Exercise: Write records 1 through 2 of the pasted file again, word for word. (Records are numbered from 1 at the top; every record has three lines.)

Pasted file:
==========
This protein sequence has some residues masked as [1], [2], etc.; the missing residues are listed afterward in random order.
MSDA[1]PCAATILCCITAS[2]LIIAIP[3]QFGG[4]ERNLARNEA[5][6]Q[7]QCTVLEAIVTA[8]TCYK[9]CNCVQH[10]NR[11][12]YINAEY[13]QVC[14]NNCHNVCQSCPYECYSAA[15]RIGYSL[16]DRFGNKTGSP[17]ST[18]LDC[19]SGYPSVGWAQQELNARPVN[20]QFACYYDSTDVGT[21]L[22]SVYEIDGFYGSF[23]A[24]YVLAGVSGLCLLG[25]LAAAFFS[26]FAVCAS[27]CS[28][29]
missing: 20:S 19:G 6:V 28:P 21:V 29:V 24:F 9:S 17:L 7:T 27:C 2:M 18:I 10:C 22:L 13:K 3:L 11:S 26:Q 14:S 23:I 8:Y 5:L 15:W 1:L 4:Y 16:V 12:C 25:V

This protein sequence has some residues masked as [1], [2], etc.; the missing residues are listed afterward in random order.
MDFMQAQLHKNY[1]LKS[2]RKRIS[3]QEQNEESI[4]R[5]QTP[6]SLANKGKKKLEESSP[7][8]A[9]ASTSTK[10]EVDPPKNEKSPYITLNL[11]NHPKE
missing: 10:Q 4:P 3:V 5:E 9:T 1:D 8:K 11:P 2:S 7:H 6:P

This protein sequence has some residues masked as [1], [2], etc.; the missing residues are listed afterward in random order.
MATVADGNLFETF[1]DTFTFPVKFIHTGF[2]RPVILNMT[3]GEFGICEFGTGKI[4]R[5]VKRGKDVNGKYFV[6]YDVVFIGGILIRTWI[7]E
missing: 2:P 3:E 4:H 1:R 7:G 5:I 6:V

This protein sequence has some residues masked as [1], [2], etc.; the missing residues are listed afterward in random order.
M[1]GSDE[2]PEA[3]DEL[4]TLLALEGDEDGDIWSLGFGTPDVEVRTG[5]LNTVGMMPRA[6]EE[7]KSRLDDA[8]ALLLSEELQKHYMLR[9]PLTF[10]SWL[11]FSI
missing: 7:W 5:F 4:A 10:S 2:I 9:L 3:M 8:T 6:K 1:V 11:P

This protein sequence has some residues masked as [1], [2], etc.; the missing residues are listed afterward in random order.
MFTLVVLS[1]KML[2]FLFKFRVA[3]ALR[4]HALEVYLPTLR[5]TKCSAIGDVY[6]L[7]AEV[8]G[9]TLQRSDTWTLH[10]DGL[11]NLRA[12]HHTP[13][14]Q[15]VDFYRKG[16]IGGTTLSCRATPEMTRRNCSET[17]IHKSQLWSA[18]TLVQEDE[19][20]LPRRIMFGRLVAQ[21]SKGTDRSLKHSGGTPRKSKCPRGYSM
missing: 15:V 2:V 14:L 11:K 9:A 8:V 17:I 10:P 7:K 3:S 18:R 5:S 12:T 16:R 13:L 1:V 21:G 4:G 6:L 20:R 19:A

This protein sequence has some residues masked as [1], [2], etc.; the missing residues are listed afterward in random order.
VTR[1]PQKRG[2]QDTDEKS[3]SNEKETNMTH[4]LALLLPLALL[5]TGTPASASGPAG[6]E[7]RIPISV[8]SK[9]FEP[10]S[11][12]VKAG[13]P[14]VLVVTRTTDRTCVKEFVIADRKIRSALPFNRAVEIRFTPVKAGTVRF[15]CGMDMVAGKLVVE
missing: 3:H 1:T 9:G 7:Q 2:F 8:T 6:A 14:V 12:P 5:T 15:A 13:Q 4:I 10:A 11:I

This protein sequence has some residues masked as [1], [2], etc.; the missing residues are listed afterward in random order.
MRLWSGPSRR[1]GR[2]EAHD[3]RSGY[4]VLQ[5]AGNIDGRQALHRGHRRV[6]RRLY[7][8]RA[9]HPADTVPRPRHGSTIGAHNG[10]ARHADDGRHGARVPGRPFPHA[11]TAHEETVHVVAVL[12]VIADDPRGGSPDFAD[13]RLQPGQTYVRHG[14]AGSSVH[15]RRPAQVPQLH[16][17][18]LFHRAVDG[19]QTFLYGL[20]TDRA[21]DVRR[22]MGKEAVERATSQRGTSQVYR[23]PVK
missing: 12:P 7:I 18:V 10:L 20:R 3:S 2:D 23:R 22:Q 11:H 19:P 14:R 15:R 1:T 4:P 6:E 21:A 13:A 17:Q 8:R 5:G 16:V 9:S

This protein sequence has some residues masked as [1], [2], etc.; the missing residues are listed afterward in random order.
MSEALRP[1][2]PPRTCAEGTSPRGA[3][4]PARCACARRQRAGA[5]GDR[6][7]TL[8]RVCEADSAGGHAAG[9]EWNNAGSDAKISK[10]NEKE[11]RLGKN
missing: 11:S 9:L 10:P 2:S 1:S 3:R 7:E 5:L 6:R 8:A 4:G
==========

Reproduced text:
This protein sequence has some residues masked as [1], [2], etc.; the missing residues are listed afterward in random order.
MSDA[1]PCAATILCCITAS[2]LIIAIP[3]QFGG[4]ERNLARNEA[5][6]Q[7]QCTVLEAIVTA[8]TCYK[9]CNCVQH[10]NR[11][12]YINAEY[13]QVC[14]NNCHNVCQSCPYECYSAA[15]RIGYSL[16]DRFGNKTGSP[17]ST[18]LDC[19]SGYPSVGWAQQELNARPVN[20]QFACYYDSTDVGT[21]L[22]SVYEIDGFYGSF[23]A[24]YVLAGVSGLCLLG[25]LAAAFFS[26]FAVCAS[27]CS[28][29]
missing: 20:S 19:G 6:V 28:P 21:V 29:V 24:F 9:S 17:L 7:T 27:C 2:M 18:I 10:C 22:L 13:K 3:L 11:S 26:Q 14:S 23:I 8:Y 5:L 15:W 1:L 4:Y 16:V 12:C 25:V

This protein sequence has some residues masked as [1], [2], etc.; the missing residues are listed afterward in random order.
MDFMQAQLHKNY[1]LKS[2]RKRIS[3]QEQNEESI[4]R[5]QTP[6]SLANKGKKKLEESSP[7][8]A[9]ASTSTK[10]EVDPPKNEKSPYITLNL[11]NHPKE
missing: 10:Q 4:P 3:V 5:E 9:T 1:D 8:K 11:P 2:S 7:H 6:P